Aqua Virgo

Roman aqueducts: Aqua Virgo / Acqua Vergine (Rome) Acqua Vergine - AQUA VIRGO

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Part I: Aqua Virgo

There is a great deal of literature about the 21 km long Aqua Virgo, because it is the one ancient aqueduct that remains functional within modern Rome. Fourteen years after he built the Aqua Julia, Agrippa constructed the Aqua Virgo (19 BCE) in order to supply water to the Campus Martius, which Augustus was in the process of developing. There are two theories with regards to the aqueduct′s name. Frontinus suggests that it was named after the young girl who discovered its source. Others, however, believe that it was named after a statue of a water goddess housed in a temple near the source.

The Virgo′s source was positioned near Rome in a marshy area north of the Via Collatina, just before the 8th milestone. Several [subterranean] feeder channels throughout its course augmented the Virgo′s water volume. One consequence of these channels was an influx of precipitate impurities that could impede or even obstructed its flow, and therefore the Virgo required periodic maintenance.

The plan of the Virgo complemented that of the Julia and met the specific requirements of the districts that were poorly served by earlier aqueducts. The Virgo distributed water to the Via Lata, Circus Flaminius, Campus Martius and Transtiberim. The service to the Transtiberim illustrates one of the main reasons for the construction of the Pons Agrippae. The Virgo required a bridge to carry the water to the opposite side of the Tiber. Frontinus notes that the Transtiberim already received water from the Aquae Appia, Anio Vetus and Marcia, but this supply was limited by the constraints of the delivery pipes running across the Pons Aemilius. The aqueduct was also to service Agrippa′s baths near the Pantheon and the artificial canal near the baths, called the Euripus, and the Stagnum, an artificial lake.

The Virgo entered Rome via a circular route to the north, subsequently eliminating the difficulties of tunneling through densely inhabited areas. It terminated at the Villa Julia and transported 100,000 m3 of water per day into Rome. All but about one kilometer of the Virgo ran underground.
Frontinus suggests that little of the Virgo′s volume was allocated for private use, only about 15%. This seems plausible because of its distribution to the Campus Martius that was primarily a non-residential area. Certainly, some of the water was intended for Agrippa′s public bath near the Pantheon. It also supplied an artificial stream near the baths named the Euripus (Aicher 1995:39). About 22% of the Virgo′s capacity was used for buildings in the Campus Martius and Transtiberim, including warehouses and industrial zones along the Tiber. Its limited service to the Transtiberim probably indicates that the water was used for public means and not as a luxury for private dwellings. The remaining 63% of the water was distributed for ′usibus publici′.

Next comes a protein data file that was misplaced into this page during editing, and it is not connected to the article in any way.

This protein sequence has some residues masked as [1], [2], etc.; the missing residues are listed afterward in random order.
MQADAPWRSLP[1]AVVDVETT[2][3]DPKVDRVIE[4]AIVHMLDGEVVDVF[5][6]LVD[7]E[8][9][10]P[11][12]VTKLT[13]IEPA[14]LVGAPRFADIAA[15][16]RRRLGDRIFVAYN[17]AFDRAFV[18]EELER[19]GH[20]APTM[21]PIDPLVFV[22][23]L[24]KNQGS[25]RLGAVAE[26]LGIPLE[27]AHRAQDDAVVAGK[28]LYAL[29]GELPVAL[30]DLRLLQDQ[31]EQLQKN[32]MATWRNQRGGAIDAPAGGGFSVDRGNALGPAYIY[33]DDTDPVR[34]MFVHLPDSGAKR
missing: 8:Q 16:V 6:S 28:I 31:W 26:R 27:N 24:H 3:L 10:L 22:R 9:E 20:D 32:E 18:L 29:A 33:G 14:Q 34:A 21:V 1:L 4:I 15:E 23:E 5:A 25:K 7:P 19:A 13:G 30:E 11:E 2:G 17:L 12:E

The Virgo′s water was apparently quite cold and pure, according to Seneca and Martial. Seneca refers to it as pleasant water to bathe in, while Martial twice mentions its coldness. Cassiodorus (Var. 7.6) says: "The Aqua Virgo runs with delightful purity, for while other waters during excessive rains are invaded by earthy matter, the Virgo′s current runs pure as a never-clouded sky".

From E.J. Dembskey: The aqueducts of Ancient Rome (master thesis 2009)

Part II: Acqua Vergine

Over the years, the last, elevated stretch of Aqua Virgo stopped working. So by the late Middle Ages, the aqueduct′s outlet was no longer to be found by the ancient baths of Agrippa, but about 1000 m before reaching the Pantheon, on a spot where, according to some historical sources, stood a small fountain, that was enlarged in 1453, on the occasion of the major restoration, sponsored by Pope Nicholas V. A further supplementary restoration (1559-70) that enabled the making of a new network of water ducts in some of Rome′s districts, also retrieved the aqueduct′s original springs in the Salone area. Therefore, for some time the Aqua Virgo was renamed Acqua di Salone (Salone Water). But then the old name was adopted again, in its Italian form Acqua Vergine.

In 1735, the aforesaid fountain underwent a dramatic change, being turned into one of Rome′s most famous landmarks, the Trevi Fountain, whose making took thirty years. After its opening, the people started referring to the Acqua Vergine also with the popular name Trevi Water.
In the same period, while the making of the monument was still in progress, Benedict XIV had the aqueduct restored again, and other minor repairs were carried out under Pius VI in 1788. Such works were usually remembered by hanging plaques, some of which are still in place.

Over the last decades of the 1800s and the 1900s, the city considerably expanded beyond its old boundaries. To meet the increased need of water, in 1932-1937 the aqueduct was doubled by opening a second one, called Nuovo Acquedotto Vergine Elevato (New Elevated Vergine Aqueduct), with a tall water tower built near the natural springs, in order to considerably increase the hydraulic pressure required for propulsion. Its direction partly follows the first stretch of the old aqueduct, but it then runs more straight across the central districts, reaching its final output with a much shorter overall length of 13 km.